Climate change emphasizes the importance of insurance


Dr. E. Baturalp Pamukçu, General Manager of Türk Nippon Sigorta, gave a statement about natural disasters and climate change which closely interest the insurance market. He evaluated the examples from Swiss Re’s latest Sigma report on the disasters of 2017, Pamukçu said: “According to the report, 301 different disasters occurred across the world during 2017. 183 of them were classified as natural disasters, while 118 of them were man-made. Total disaster loss of 2017 accounted for 44 percent of the global income. Although 2018 results of global economic disaster losses have not been announced yet, the amount stood at 337 billion USD for 2017. It is nearly double the amount reported in 2016 (180 billion USD), indicating that existing risks are increasing with each passing day.”


Underlining that risks such as  flood, storm, hail, tornado, drought and yield loss which have occurred due to climate change increased drastically in recent years, especially in 2017; Pamukçu added: “Those risks are observed to increase both in our country and others; earthquakes still being considered as the most important risk factors. One of the largest natural disasters that occurred in 2017 was the Mexican earthquake, which could be counted as one of the biggest earthquakes of recent years.  Following the earthquake that occurred in 7 September 2017 with a magnitude of 8.1, another was recorded on 19 September 2017 with a magnitude of 7.1; increasing the total economic loss to 12 billion USD. Despite the magnitude of this disaster and resulting economic loss, only 1.6 billion USD could be covered by insurance companies. This has been a very good socioeconomic example for all of us to consider.”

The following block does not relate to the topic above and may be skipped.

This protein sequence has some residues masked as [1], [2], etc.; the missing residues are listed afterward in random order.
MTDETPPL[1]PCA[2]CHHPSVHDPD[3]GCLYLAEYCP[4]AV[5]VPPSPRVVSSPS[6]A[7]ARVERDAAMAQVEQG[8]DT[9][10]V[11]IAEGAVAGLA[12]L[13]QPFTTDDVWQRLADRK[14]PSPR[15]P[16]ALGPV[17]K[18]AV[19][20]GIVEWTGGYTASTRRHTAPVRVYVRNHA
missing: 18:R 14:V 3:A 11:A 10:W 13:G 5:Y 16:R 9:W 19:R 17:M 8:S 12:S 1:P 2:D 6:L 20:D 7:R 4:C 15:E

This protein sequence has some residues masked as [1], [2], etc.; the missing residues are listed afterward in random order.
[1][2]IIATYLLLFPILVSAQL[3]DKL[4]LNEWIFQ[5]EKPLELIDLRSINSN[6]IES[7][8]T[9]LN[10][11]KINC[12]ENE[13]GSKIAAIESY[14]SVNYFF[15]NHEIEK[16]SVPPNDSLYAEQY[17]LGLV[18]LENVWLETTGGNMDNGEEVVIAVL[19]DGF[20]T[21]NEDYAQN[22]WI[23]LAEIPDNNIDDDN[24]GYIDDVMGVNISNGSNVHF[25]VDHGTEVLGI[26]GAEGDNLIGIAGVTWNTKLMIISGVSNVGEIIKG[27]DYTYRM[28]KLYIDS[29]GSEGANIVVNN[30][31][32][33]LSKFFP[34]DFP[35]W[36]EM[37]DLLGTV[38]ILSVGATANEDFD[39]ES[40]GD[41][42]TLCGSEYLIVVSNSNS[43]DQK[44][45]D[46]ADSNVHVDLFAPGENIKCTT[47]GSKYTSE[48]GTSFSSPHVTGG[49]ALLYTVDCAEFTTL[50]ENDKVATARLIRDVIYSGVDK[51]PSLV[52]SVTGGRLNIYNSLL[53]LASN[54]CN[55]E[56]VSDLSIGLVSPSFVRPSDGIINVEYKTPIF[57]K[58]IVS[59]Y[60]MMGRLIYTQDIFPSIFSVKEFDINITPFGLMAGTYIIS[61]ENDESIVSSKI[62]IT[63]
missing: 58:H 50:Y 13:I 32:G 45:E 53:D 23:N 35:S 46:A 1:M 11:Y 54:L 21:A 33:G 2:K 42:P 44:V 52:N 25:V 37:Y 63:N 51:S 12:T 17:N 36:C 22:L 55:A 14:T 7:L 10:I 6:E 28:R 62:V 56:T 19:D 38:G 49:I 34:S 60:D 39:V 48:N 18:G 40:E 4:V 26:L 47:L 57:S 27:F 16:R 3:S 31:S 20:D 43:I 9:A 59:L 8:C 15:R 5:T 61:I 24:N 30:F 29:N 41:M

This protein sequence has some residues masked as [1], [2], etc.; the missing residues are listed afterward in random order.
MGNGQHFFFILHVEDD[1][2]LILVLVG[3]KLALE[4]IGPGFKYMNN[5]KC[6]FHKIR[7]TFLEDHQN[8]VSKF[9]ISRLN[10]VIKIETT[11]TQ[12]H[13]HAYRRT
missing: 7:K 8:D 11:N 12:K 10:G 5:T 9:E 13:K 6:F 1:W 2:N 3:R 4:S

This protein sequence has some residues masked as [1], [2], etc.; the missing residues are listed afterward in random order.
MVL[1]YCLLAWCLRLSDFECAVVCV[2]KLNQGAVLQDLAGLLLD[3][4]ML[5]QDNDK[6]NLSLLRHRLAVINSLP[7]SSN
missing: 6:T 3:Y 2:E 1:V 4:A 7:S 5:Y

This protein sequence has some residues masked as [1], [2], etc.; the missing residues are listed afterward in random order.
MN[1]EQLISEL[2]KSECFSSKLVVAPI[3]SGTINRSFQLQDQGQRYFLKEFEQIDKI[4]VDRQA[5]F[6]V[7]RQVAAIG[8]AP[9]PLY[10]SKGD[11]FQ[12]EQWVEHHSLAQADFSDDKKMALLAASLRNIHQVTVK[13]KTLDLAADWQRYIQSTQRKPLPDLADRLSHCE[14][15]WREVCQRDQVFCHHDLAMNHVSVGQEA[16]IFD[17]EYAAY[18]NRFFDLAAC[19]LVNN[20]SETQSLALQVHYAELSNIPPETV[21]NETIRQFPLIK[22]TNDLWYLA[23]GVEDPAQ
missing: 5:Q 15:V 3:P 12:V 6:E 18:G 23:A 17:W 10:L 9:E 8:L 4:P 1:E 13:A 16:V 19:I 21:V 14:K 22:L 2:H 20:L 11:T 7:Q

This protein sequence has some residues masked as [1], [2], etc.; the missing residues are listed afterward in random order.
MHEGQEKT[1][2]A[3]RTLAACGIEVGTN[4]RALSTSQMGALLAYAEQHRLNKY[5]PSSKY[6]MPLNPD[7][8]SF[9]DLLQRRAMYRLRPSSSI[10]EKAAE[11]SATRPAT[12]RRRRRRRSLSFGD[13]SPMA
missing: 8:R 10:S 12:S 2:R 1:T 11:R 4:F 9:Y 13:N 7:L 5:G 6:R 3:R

‘Impacts of climate change will increase’


Pamukçu says that earthquake accounts for the largest risk group for Turkey, covering 98 percent of the country, and adds that second major risk group was flood: “Overflows and floods arising from infrastructural deficiencies due to intense housing on stream beds, pose great danger for this risk group. As to the coming years; it is not very hard to foresee that climate change and global warming will necessarily affect our country as well. Especially as the weather risks increase depending on the climate changes and weather events, losses in these risk groups will be larger accordingly. Although we do not feel the impacts of climate change as intensely as other countries, it has begun to manifest itself with the hail events of 2017.”



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